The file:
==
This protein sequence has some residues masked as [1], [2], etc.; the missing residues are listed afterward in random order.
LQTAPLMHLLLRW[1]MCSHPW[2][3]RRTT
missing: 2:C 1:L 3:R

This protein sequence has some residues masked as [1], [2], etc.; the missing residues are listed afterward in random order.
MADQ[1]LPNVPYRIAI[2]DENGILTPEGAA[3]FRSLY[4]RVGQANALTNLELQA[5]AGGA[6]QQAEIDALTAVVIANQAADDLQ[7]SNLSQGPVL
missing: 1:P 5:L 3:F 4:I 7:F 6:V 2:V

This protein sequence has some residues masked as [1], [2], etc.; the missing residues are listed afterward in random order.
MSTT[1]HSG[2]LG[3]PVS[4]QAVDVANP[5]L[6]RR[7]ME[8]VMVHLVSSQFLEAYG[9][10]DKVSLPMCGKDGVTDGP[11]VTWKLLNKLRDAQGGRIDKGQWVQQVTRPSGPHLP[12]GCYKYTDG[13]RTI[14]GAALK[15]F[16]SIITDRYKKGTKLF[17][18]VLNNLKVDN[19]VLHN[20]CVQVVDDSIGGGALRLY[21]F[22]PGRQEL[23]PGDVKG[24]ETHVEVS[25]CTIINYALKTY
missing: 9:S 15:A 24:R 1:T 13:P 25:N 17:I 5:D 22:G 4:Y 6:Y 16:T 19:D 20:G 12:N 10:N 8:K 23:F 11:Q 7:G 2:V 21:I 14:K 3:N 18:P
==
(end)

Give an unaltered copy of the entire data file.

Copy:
This protein sequence has some residues masked as [1], [2], etc.; the missing residues are listed afterward in random order.
LQTAPLMHLLLRW[1]MCSHPW[2][3]RRTT
missing: 2:C 1:L 3:R

This protein sequence has some residues masked as [1], [2], etc.; the missing residues are listed afterward in random order.
MADQ[1]LPNVPYRIAI[2]DENGILTPEGAA[3]FRSLY[4]RVGQANALTNLELQA[5]AGGA[6]QQAEIDALTAVVIANQAADDLQ[7]SNLSQGPVL
missing: 1:P 5:L 3:F 4:I 7:F 6:V 2:V

This protein sequence has some residues masked as [1], [2], etc.; the missing residues are listed afterward in random order.
MSTT[1]HSG[2]LG[3]PVS[4]QAVDVANP[5]L[6]RR[7]ME[8]VMVHLVSSQFLEAYG[9][10]DKVSLPMCGKDGVTDGP[11]VTWKLLNKLRDAQGGRIDKGQWVQQVTRPSGPHLP[12]GCYKYTDG[13]RTI[14]GAALK[15]F[16]SIITDRYKKGTKLF[17][18]VLNNLKVDN[19]VLHN[20]CVQVVDDSIGGGALRLY[21]F[22]PGRQEL[23]PGDVKG[24]ETHVEVS[25]CTIINYALKTY
missing: 9:S 15:A 24:R 1:T 13:P 25:N 17:I 5:D 22:G 4:Y 6:Y 16:T 19:D 20:G 12:N 10:N 8:K 23:F 11:Q 7:G 2:V 21:I 14:K 3:N 18:P